Wednesday, January 29, 2014

What You Need to Know About the Pending Student Loan Bill of Rights

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As the toll of student loan debt creeps up to $1.2 trillion(!) of debt, the government continues to take steps, hoping to avoid another recession.  In early December of 2013, Senators Dick Durbin, Elizabeth Warren, Barbara Boxer, and Jack Reed proposed a bill of rights for borrowers of student loans. 
The first thing to note is that January is likely when you will apply for your student loans for the next academic year.  This legislation has only been proposed (it has not gone through the legislative process or been enacted into law), and will be unlikely to affect the terms of your past and current agreements.  Secondly, this legislation focuses primarily on private student loans, and therefore may not help you much if you only take out federal loans.
The first several pages of the bill regard a proposed set of new regulations for private lenders and how they service student debt.  Mostly these regulations require private lenders to educate borrowers on long-term options, repayment plans, and consolidation (most of which is typically provided in the terms of the loan agreement).  Additionally, lenders may be required to pay 5% of its defaulted student loans if their default rate was between 15 and 20 percent (but this does not mean you personally get to miss a payment).
The next section is the student bill of rights.  This area includes rights such as:

    • The right to alternative repayment options to avoid default
    • The right to be informed about key terms, conditions, and repayment options
    • The right to know who is servicing your loan and be able to contact them
    • The right to consistent monthly payment calculations and availability to promotional offers and advertisements
    • The right to grace periods when loan servicers are changed or a debt cancellation occurs due to borrower death or disability
    • The right to lender accountability including resolution of errors and private loan certification.
The final section has similar regulations as the ones for private loans, but also requires that new rules be drafted with a goal to minimize costs to borrowers.  The bill also requires loan servicers to send letters to borrowers about their repayment options, which is something the Department of Education already has in place.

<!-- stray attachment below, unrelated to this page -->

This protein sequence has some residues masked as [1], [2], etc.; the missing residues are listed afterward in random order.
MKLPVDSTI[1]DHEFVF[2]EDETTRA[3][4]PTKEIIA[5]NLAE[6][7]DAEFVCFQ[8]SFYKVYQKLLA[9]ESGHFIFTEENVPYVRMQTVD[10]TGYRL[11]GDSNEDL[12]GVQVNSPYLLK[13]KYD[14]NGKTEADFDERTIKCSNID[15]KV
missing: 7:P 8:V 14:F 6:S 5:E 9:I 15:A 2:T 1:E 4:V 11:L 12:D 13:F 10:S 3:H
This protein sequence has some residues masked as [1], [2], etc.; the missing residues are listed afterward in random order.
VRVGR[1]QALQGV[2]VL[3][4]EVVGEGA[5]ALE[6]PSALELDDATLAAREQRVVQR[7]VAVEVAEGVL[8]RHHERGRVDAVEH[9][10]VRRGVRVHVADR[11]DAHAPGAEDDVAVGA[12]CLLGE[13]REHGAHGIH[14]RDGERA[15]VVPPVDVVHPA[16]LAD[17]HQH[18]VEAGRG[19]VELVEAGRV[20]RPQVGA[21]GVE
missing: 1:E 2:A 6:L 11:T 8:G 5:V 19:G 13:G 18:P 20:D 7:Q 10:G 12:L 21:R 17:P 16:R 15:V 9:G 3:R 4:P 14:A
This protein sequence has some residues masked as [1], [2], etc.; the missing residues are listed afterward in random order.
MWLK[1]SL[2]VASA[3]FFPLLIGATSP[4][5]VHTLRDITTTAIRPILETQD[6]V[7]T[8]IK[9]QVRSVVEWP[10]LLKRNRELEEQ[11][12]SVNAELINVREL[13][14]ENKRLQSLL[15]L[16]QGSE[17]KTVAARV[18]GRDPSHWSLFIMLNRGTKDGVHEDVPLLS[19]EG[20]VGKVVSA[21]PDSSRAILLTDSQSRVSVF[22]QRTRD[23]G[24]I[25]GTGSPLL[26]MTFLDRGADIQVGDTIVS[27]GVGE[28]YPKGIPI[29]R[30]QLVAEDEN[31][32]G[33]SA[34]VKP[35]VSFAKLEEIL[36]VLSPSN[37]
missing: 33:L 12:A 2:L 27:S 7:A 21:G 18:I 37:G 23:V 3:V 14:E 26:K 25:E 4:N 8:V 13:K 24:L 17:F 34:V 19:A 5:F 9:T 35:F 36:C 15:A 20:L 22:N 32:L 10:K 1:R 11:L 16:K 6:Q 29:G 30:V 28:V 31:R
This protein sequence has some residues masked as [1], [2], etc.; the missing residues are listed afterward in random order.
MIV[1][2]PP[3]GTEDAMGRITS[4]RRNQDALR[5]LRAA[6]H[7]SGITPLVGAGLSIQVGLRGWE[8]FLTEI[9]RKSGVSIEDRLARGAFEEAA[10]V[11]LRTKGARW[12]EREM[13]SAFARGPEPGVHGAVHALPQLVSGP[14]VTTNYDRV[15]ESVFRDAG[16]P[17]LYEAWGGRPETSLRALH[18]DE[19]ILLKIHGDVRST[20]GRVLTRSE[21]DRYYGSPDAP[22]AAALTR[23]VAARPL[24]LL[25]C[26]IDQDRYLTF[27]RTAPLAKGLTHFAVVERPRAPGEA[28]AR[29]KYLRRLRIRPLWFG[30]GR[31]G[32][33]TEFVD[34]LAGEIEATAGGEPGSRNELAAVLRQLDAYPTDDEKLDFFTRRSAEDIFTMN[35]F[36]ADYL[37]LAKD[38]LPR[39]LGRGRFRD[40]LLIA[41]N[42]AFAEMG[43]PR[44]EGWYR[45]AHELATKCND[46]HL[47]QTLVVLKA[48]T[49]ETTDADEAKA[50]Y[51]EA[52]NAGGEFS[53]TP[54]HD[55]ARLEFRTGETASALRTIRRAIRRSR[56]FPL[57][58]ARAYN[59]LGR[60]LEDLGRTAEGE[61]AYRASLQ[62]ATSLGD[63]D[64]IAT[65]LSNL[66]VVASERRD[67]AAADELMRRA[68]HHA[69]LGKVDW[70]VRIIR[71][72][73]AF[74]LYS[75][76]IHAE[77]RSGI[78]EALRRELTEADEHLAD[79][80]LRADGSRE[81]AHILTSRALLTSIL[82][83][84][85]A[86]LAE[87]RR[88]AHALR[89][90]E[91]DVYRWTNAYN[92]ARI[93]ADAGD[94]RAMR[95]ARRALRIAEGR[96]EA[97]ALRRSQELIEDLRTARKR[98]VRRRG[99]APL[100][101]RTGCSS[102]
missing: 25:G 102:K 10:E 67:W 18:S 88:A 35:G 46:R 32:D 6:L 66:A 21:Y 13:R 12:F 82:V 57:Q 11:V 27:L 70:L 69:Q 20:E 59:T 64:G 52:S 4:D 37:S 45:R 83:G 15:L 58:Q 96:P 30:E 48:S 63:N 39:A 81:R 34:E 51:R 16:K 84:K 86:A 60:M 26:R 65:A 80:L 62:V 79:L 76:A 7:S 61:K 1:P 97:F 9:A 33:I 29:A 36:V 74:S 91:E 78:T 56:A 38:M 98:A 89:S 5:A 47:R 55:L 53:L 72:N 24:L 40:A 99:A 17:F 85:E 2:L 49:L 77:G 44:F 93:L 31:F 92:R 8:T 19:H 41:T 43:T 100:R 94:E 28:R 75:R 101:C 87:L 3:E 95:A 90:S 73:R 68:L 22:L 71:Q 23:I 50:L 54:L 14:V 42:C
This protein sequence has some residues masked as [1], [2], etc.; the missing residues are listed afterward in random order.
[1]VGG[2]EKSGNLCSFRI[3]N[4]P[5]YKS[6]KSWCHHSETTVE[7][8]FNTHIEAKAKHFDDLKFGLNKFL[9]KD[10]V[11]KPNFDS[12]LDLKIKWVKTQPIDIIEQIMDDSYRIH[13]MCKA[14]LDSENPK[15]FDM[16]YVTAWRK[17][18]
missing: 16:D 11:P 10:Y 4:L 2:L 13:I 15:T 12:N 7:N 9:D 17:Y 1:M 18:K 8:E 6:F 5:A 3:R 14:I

Will these changes really change the debt burden of students and graduates?  Probably not.  It will be helpful for private lenders to provide more repayment options than forbearance and default, but the debt isn’t going to disappear.  Salaries are not enough to dig new graduates from the mountain of debt they are under.  And, most of these notification requirements are available within the terms of your loan agreement.  If you read them, then there shouldn’t be any surprises, which is what I think most of this legislation is trying to prevent…surprises.  The 46-page piece of legislation may look to some as a miracle, but this is far from an escape clause in your loan agreement. 
Last night’s State of the Union Address had a large focus on fixing the current state of student loans. Therefore, you should expect more legislation similar to the student loan bill of rights to be popping up.  Keep apprised of the changing policies and do your research.  If you actually understand what you are signing, then you will be less likely to borrow large amounts and can appropriately prepare for future payments.  To read the proposed bill, click HERE.

Wednesday, January 22, 2014

4 Steps for Early Summer Associate Interviews

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If you’re a 1L, you have one semester of law school under your belt.  Where you fell in rank (if your school ranks after the first semester) or your grades will define whether or not you are eligible for early on-campus interviews for upcoming summer associate positions.  It seems a bit harsh for employers to base their decision on so little (maybe 5 exams?), especially when things could change in the second semester…right?  Regrettably, those first exams are the only thing that illustrates your ability to understand the law.  They tell the employer how you are doing compared to your classmates as well as the likelihood of your success in law school and with that firm.  Fortunately, if you did extremely well during your first semester, you will likely be recruited this month for on-campus interview season.  As summer associate positions are dwindling across the nation, it is important that you prepare thoroughly for your interviews.  Whether you are going to do interviews now or have to wait until the end of the spring semester, these tips will help you.
1.      Get your paperwork in order.  Polish up your résumé and writing samples. Have career counselors and your legal writing professor check over these and ask for critiques on how to make your documents stronger.  Get copies of your transcripts as well.  Study all of these materials so you can answer any question that might arise, be it a legal issue or case from your writing sample or a blip on your résumé.  Expenses: invest in quality paper and a quality printer.  Since you should bring these materials with you on the interview for the interviewer’s convenience, your documents should be professional.